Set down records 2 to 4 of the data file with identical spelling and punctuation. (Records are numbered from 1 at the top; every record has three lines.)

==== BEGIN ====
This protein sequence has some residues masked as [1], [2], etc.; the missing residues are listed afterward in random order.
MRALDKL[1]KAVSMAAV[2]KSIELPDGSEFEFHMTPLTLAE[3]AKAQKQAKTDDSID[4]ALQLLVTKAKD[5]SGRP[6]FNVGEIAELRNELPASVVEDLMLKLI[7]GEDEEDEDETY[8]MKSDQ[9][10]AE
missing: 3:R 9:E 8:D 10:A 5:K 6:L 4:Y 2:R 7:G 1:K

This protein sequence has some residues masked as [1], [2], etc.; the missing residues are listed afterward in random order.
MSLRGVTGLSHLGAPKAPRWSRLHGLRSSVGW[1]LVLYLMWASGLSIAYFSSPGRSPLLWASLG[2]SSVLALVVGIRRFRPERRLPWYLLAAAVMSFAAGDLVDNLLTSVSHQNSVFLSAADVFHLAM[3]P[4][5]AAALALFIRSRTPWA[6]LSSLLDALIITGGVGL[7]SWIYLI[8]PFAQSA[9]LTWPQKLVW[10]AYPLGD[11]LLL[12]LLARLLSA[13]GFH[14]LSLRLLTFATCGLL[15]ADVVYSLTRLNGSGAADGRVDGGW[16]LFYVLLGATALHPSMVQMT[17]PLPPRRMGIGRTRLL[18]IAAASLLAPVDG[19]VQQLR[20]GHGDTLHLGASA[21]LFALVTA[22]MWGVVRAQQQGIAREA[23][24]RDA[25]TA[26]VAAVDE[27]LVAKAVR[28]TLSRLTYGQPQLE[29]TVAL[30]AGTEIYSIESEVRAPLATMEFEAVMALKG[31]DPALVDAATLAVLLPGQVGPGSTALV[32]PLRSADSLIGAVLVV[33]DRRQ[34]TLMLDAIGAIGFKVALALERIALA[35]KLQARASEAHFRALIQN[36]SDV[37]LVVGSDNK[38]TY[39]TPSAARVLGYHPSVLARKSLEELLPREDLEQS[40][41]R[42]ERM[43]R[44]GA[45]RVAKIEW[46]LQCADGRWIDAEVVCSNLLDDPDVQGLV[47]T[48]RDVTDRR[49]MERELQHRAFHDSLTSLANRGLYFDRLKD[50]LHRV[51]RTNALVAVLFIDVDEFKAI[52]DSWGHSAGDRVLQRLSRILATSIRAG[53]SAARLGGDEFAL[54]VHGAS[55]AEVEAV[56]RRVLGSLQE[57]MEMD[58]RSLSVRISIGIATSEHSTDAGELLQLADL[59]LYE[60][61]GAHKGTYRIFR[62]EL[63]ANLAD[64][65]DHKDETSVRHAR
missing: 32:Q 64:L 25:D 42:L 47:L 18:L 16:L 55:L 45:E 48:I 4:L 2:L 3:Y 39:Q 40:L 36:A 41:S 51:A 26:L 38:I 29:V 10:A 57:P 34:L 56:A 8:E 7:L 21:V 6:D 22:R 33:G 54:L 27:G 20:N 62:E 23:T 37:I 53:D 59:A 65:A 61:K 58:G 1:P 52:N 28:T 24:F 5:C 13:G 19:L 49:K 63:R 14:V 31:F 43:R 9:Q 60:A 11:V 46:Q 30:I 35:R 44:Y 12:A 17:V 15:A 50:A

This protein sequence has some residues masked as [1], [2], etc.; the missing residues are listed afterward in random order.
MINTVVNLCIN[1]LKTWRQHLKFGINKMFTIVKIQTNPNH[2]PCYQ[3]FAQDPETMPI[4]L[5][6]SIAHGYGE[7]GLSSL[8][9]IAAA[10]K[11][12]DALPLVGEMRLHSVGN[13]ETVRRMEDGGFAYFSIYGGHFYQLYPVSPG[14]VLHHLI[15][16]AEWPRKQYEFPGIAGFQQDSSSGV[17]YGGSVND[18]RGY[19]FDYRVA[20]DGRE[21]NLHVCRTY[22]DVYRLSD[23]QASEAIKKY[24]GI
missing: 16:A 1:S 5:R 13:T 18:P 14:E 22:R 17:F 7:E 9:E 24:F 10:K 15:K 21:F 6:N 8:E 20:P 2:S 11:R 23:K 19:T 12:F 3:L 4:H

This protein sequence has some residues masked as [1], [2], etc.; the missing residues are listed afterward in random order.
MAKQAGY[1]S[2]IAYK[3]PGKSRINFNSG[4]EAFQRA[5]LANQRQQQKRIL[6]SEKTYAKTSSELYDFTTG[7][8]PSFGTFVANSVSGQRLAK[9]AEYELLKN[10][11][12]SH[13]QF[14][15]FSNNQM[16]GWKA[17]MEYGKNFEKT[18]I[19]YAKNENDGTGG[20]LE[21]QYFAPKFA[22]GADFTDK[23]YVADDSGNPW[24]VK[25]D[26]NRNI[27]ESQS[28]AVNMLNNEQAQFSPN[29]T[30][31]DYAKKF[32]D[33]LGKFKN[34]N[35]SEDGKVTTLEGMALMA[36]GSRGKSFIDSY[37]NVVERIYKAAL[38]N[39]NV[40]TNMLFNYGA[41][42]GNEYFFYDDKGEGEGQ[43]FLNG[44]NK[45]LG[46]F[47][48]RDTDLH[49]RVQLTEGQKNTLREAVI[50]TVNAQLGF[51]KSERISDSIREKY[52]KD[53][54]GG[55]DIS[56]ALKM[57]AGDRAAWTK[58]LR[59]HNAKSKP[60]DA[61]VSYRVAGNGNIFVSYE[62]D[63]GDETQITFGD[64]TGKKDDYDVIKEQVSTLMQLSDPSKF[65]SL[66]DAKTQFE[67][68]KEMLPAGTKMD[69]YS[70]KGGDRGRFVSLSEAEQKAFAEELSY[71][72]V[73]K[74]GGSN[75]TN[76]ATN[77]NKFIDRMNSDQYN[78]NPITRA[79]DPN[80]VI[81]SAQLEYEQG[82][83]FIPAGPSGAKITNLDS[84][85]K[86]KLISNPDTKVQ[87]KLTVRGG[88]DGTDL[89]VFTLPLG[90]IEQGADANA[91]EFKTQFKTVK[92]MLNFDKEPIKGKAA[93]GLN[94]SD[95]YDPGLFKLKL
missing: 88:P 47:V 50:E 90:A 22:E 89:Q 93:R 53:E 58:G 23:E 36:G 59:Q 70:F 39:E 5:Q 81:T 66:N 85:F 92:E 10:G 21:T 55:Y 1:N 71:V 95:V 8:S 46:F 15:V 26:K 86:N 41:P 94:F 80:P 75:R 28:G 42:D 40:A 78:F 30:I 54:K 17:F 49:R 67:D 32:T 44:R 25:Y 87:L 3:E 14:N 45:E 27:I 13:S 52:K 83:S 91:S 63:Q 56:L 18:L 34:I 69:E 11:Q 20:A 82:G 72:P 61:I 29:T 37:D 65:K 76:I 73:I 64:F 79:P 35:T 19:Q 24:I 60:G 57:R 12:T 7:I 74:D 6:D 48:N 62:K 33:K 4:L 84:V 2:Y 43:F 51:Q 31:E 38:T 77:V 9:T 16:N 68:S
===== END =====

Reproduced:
This protein sequence has some residues masked as [1], [2], etc.; the missing residues are listed afterward in random order.
MSLRGVTGLSHLGAPKAPRWSRLHGLRSSVGW[1]LVLYLMWASGLSIAYFSSPGRSPLLWASLG[2]SSVLALVVGIRRFRPERRLPWYLLAAAVMSFAAGDLVDNLLTSVSHQNSVFLSAADVFHLAM[3]P[4][5]AAALALFIRSRTPWA[6]LSSLLDALIITGGVGL[7]SWIYLI[8]PFAQSA[9]LTWPQKLVW[10]AYPLGD[11]LLL[12]LLARLLSA[13]GFH[14]LSLRLLTFATCGLL[15]ADVVYSLTRLNGSGAADGRVDGGW[16]LFYVLLGATALHPSMVQMT[17]PLPPRRMGIGRTRLL[18]IAAASLLAPVDG[19]VQQLR[20]GHGDTLHLGASA[21]LFALVTA[22]MWGVVRAQQQGIAREA[23][24]RDA[25]TA[26]VAAVDE[27]LVAKAVR[28]TLSRLTYGQPQLE[29]TVAL[30]AGTEIYSIESEVRAPLATMEFEAVMALKG[31]DPALVDAATLAVLLPGQVGPGSTALV[32]PLRSADSLIGAVLVV[33]DRRQ[34]TLMLDAIGAIGFKVALALERIALA[35]KLQARASEAHFRALIQN[36]SDV[37]LVVGSDNK[38]TY[39]TPSAARVLGYHPSVLARKSLEELLPREDLEQS[40][41]R[42]ERM[43]R[44]GA[45]RVAKIEW[46]LQCADGRWIDAEVVCSNLLDDPDVQGLV[47]T[48]RDVTDRR[49]MERELQHRAFHDSLTSLANRGLYFDRLKD[50]LHRV[51]RTNALVAVLFIDVDEFKAI[52]DSWGHSAGDRVLQRLSRILATSIRAG[53]SAARLGGDEFAL[54]VHGAS[55]AEVEAV[56]RRVLGSLQE[57]MEMD[58]RSLSVRISIGIATSEHSTDAGELLQLADL[59]LYE[60][61]GAHKGTYRIFR[62]EL[63]ANLAD[64][65]DHKDETSVRHAR
missing: 32:Q 64:L 25:D 42:L 47:L 18:L 16:L 55:L 45:E 48:I 4:L 2:L 3:Y 39:Q 40:L 36:A 41:S 51:A 26:L 38:I 29:V 10:A 57:P 34:L 56:A 8:E 7:L 21:V 6:D 22:R 33:G 54:L 27:G 20:N 62:E 23:T 37:I 53:D 59:A 65:A 61:K 58:G 1:P 52:N 28:T 24:F 5:C 13:G 19:L 49:K 63:R 14:V 31:F 43:R 9:Q 60:A 11:V 46:Q 30:I 35:R 44:Y 12:A 17:V 15:A 50:A

This protein sequence has some residues masked as [1], [2], etc.; the missing residues are listed afterward in random order.
MINTVVNLCIN[1]LKTWRQHLKFGINKMFTIVKIQTNPNH[2]PCYQ[3]FAQDPETMPI[4]L[5][6]SIAHGYGE[7]GLSSL[8][9]IAAA[10]K[11][12]DALPLVGEMRLHSVGN[13]ETVRRMEDGGFAYFSIYGGHFYQLYPVSPG[14]VLHHLI[15][16]AEWPRKQYEFPGIAGFQQDSSSGV[17]YGGSVND[18]RGY[19]FDYRVA[20]DGRE[21]NLHVCRTY[22]DVYRLSD[23]QASEAIKKY[24]GI
missing: 16:A 1:S 5:R 13:T 18:P 14:E 22:R 17:F 7:E 9:E 24:F 10:K 15:K 21:F 6:N 8:E 20:P 2:S 11:R 23:K 19:T 12:F 3:L 4:H

This protein sequence has some residues masked as [1], [2], etc.; the missing residues are listed afterward in random order.
MAKQAGY[1]S[2]IAYK[3]PGKSRINFNSG[4]EAFQRA[5]LANQRQQQKRIL[6]SEKTYAKTSSELYDFTTG[7][8]PSFGTFVANSVSGQRLAK[9]AEYELLKN[10][11][12]SH[13]QF[14][15]FSNNQM[16]GWKA[17]MEYGKNFEKT[18]I[19]YAKNENDGTGG[20]LE[21]QYFAPKFA[22]GADFTDK[23]YVADDSGNPW[24]VK[25]D[26]NRNI[27]ESQS[28]AVNMLNNEQAQFSPN[29]T[30][31]DYAKKF[32]D[33]LGKFKN[34]N[35]SEDGKVTTLEGMALMA[36]GSRGKSFIDSY[37]NVVERIYKAAL[38]N[39]NV[40]TNMLFNYGA[41][42]GNEYFFYDDKGEGEGQ[43]FLNG[44]NK[45]LG[46]F[47][48]RDTDLH[49]RVQLTEGQKNTLREAVI[50]TVNAQLGF[51]KSERISDSIREKY[52]KD[53][54]GG[55]DIS[56]ALKM[57]AGDRAAWTK[58]LR[59]HNAKSKP[60]DA[61]VSYRVAGNGNIFVSYE[62]D[63]GDETQITFGD[64]TGKKDDYDVIKEQVSTLMQLSDPSKF[65]SL[66]DAKTQFE[67][68]KEMLPAGTKMD[69]YS[70]KGGDRGRFVSLSEAEQKAFAEELSY[71][72]V[73]K[74]GGSN[75]TN[76]ATN[77]NKFIDRMNSDQYN[78]NPITRA[79]DPN[80]VI[81]SAQLEYEQG[82][83]FIPAGPSGAKITNLDS[84][85]K[86]KLISNPDTKVQ[87]KLTVRGG[88]DGTDL[89]VFTLPLG[90]IEQGADANA[91]EFKTQFKTVK[92]MLNFDKEPIKGKAA[93]GLN[94]SD[95]YDPGLFKLKL
missing: 88:P 47:V 50:E 90:A 22:E 89:Q 93:R 53:E 58:G 23:E 36:G 59:Q 70:F 39:E 5:Q 81:T 66:N 85:F 92:E 10:G 21:T 55:Y 1:N 71:V 95:V 8:S 46:F 15:V 26:K 86:N 41:P 94:F 80:P 75:R 28:G 42:D 40:A 78:F 30:I 54:K 17:F 49:R 67:D 32:T 44:R 25:Y 87:L 3:E 14:N 45:E 27:I 13:S 52:K 83:S 91:S 63:Q 56:L 18:L 34:I 69:E 11:Q 20:A 82:G 72:P 61:I 29:T 37:D 65:K 76:I 73:I 64:F 79:P 35:T 19:Q 24:I 60:G 57:R 12:T 7:I 74:D 6:D 48:N 62:K 33:K 4:L 84:V 2:Y 43:F 51:Q 31:E 38:T 77:V 9:T 16:N 68:S